If you ask Tim Evans, times are good in Hall County, economically speaking.

The Greater Hall Chamber of Commerce vice president for economic development was one of more than a dozen in attendance Friday as the local development authority approved measures that together will bring more than 200 jobs to the area.

“We’re definitely in an economic growth cycle in a lot of industries, and being diversified like this area is, we are seeing a lot of growth right now,” Evans said.

In separate unanimous votes, the Gainesville and Hall County Development Authority approved multimillion-dollar bond resolutions for Wrigley Manufacturing Co. and ZF Gainesville. An expansion at Wrigley could mean 170 additional jobs, and ZF has plans to add 46 new positions.

Evans described the issuance of revenue bonds for Wrigley and ZF — $65 million and $13 million respectively — as “private activity bonds … with no local community obligation.”

He said Wrigley and ZF are both “responsible for the bonds and the bond payments.”

Evans said ZF is using the money for equipment at the company’s Palmour Drive facility to expand upon its product line. The plant produces transmissions and other vehicle components.

Wrigley is expanding its facility to include Orbit gum, which was formerly produced in Canada.

“They’re now shifting those operations here,” Evans said.

Wrigley Factory Director Jim FitzGerald said the company is “proud to continue creating jobs in the Georgia community through the expansion of our Flowery Branch facility, and we appreciate the ongoing partnership of the state and county.”

The development authority is a quasi-governmental entity that gets its power from the Georgia Constitution. Board members are appointed by the city of Gainesville and Hall County governments.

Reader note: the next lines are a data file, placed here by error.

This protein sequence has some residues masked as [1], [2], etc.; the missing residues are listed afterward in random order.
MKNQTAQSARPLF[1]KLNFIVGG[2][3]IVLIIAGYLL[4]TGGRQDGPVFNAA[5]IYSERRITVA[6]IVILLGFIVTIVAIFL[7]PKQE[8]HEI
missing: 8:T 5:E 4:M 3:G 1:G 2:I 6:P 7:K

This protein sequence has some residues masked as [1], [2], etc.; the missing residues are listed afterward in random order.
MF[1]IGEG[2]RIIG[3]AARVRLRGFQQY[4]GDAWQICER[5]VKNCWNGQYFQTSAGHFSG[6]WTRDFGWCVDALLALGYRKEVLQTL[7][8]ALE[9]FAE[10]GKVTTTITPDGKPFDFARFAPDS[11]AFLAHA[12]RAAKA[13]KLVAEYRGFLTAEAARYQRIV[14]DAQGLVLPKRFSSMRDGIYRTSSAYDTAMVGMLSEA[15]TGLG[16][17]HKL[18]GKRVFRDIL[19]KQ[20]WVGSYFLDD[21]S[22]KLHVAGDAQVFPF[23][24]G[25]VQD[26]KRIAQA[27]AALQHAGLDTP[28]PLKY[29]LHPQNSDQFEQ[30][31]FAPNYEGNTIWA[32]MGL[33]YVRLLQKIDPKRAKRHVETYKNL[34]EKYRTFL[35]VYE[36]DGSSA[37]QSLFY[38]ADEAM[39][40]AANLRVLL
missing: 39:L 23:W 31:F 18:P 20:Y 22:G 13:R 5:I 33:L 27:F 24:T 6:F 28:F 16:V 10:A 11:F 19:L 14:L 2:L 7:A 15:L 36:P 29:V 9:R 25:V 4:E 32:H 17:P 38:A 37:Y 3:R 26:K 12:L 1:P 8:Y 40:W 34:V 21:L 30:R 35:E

With regards to both resolutions passed Friday during the special meeting (held at the Greater Hall Chamber of Commerce building in Gainesville), Evans said the development authority “is a conduit for the financing of these bonds. The development authority facilitates private economic development for job creation and investment in the community.”

Wrigley, ZF plant expansions could add 200 jobs in Hall

UNG Psci-Train program makes learning science fun

Being a science teacher isn’t easy.

These instructors have to make concepts such as “thermal energy” and “wavelengths” interesting and fun.

For several Hall County science teachers, it is a practice they’ve devoted two years to improve.

The Psci-Train program, a two-year professional development course taught by University of North Georgia faculty, gives participating Hall County and Lumpkin County science tools and knowledge to improve their teaching skills.

The program began last November, and participating teachers have used some of the lessons they learned in their classrooms this fall.

“I have benefited greatly from the review of content to deepen my knowledge and understanding of scientific principles,” said Cheryl Walls, science teacher at Chestnut Mountain Creative School of Inquiry in Flowery Branch. “I also received instruction in how to implement scientific inquiry into my lessons.”

Walls said she learned the “5E Model,” which stands for “engage, explore, explain, extend and evaluate.” The model shows teachers how to introduce a lesson, increase student participation and enhance student understanding, all in a hands-on way.

“The 5E model provides students with the opportunity to learn by doing and collaborating with peers instead of learning by lecture or through textbooks alone,” Walls said.

Collaborative tools include visual methods to demonstrate scientific principles. Slinkies emulated different types of waves, while Chinese lanterns demonstrate thermal energy.